There is also a preliminary issue raised by the defendant which has entered an appearance without conceding that the Court is empowered to decide the substantive point. The defendant says that the issue is one of the Employment Relations Authority's procedure which (under ss 179(5) and 188(4) of the Employment Relations Act 2000) the Court is not entitled to determine.

3

In these circumstances, it is both necessary and appropriate to deal with the jurisdictional argument first. Before doing so, however, I set out the relevant background events.

Relevant facts
4

Brian Grant was employed by the Vice-Chancellor of the University of Otago from 2001 until he was dismissed in August 2009. Mr Grant raised a personal grievance and, subsequently, filed a statement of problem with the Employment Relations Authority claiming that he had been dismissed unjustifiably.

5

The parties agreed that, pursuant to s 173A of the Act (which will be set out subsequently), the Authority could make a recommendation to them about Mr Grant's grievance. The recommendation would become the Authority's final determination of the grievance on the 10th day following the date of recommendation unless either party gave notice before then that he did not accept the recommendation.

6

The Authority issued its recommendation to the parties on 20 April 2011. This was to the effect that Mr Grant had been dismissed unjustifiably and set out the remedies the Authority recommended be awarded to him. The Authority specified the date by which its recommendation would become its determination, unless objected to by either party, as being 30 April 2011.

7

Before 30 April 2011, counsel for Mr Grant (not Mr Anderson, his current counsel) sought the Vice-Chancellor's agreement to the extension of the period during which the parties could consider and object to the Authority's recommendation. The defendant agreed to that request. This agreement between the parties was confirmed in writing by counsel and the period for consideration and rejection of the recommendation was then extended to 9 May 2011. It is common ground that although Mr Grant's counsel agreed on his behalf to the extension, Mr Grant himself did not do so.

8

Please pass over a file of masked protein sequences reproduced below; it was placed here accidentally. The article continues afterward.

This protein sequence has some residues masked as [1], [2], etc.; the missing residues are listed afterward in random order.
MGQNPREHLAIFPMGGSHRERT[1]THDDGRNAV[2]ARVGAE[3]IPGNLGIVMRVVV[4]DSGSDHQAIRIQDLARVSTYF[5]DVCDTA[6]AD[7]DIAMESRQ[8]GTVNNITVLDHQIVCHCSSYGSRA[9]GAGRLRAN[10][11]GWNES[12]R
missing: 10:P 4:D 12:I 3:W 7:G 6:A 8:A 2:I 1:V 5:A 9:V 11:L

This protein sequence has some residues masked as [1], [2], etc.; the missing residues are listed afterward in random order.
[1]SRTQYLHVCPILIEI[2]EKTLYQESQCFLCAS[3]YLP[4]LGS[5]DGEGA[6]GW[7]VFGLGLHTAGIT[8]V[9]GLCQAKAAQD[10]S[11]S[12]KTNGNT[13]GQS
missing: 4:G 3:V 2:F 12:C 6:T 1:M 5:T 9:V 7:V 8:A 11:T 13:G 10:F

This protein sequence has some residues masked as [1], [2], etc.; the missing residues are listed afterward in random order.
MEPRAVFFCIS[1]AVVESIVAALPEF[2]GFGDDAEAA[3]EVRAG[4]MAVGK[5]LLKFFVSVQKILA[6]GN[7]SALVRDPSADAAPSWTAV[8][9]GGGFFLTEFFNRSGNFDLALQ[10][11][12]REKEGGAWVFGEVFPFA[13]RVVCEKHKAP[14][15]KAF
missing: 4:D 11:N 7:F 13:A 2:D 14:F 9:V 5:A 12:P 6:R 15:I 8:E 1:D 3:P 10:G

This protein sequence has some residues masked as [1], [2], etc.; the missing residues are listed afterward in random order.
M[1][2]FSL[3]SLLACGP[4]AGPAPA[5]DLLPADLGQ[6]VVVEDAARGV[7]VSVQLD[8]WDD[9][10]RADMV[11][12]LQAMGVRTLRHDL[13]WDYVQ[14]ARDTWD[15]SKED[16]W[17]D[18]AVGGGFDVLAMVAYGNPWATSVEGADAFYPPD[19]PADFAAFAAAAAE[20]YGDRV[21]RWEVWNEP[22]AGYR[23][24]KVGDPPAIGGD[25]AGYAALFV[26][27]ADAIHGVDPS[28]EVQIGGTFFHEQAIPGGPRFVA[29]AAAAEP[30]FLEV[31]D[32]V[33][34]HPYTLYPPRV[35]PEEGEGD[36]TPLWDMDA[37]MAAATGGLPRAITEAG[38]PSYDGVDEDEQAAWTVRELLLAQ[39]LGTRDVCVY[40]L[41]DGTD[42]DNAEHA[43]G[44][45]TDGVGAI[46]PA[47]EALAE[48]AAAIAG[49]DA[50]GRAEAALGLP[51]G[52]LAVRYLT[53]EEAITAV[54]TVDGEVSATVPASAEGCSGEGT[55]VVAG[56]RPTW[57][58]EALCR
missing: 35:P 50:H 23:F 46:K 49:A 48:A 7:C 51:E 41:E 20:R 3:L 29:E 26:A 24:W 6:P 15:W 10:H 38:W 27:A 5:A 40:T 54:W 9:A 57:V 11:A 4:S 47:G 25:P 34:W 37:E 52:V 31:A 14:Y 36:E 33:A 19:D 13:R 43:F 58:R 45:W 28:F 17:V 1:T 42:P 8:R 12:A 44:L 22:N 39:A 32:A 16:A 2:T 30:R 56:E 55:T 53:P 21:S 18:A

Although not entirely clear, it appears that counsel for Mr Grant wrote to the Authority proposing the extension of time. The Authority Member's response was that if this course was agreed to by the Vice-Chancellor, the Authority would vary the period by extending it. The written agreement of the Vice-Chancellor was subsequently received. There was, therefore, a conditional written variation of the period by the Member with the condition having been satisfied.

9

Although counsel for both parties notified the Authority that they had agreed to this extension, the Authority Member did not discuss that with counsel or obtain the confirmation of the parties themselves (as opposed to their legal representatives) about the extension.

10

On 5 May 2011 the Vice-Chancellor gave written notice to the Authority that he did not accept its recommendation.

11

The Authority issued its determination 1 on this point on 27 July 2011 upholding the Vice-Chancellor's contention that the consideration and rejection period had been validly extended to 9 May 2011. It concluded that the Authority's recommendation was rejected on 5 May 2011 so that it did not become the Authority's determination. That has, in turn, been challenged by Mr Grant and, in the meantime I assume, investigation of his personal grievance by another Authority Member has not been progressed.

12

Mr Grant now asserts that there was no valid extension of the date to 9 May 2011 so that, in the absence of any objection by the Vice-Chancellor before 30 April 2011, the Authority's recommendation should have crystallised and have the force of a determination.

New legislative provisions

173 A Recommendation to parties

  • (1) The parties to an employment relationship problem may agree in writing—

    • (a) to confer the power to make a written recommendation in relation to the matters in issue on a member of the Authority; and

    • (b) on the date on which the member's recommendation will become final, unless the parties do not accept the recommendation.

  • (2) The member must, before making and signing a recommendation under that power,—

    • (a) explain to the parties the effect of subsections (4) and (5); and

    • (b) be satisfied that, knowing the effect of those subsections, the parties affirm their agreement.

  • (3) Where, following the affirmation referred to in subsection (2) of an agreement made under subsection (1), a recommendation is made and signed by the member empowered to do so, a party has until the date agreed under subsection (1)(b) to give written notice to the member who made the recommendation that the party does not accept the recommendation.

  • (4) If a party gives notice under subsection (3) that the party does not accept the recommendation,—

    • (a) the Authority must continue to investigate and determine the matter; and

    • (b) either party to the problem may...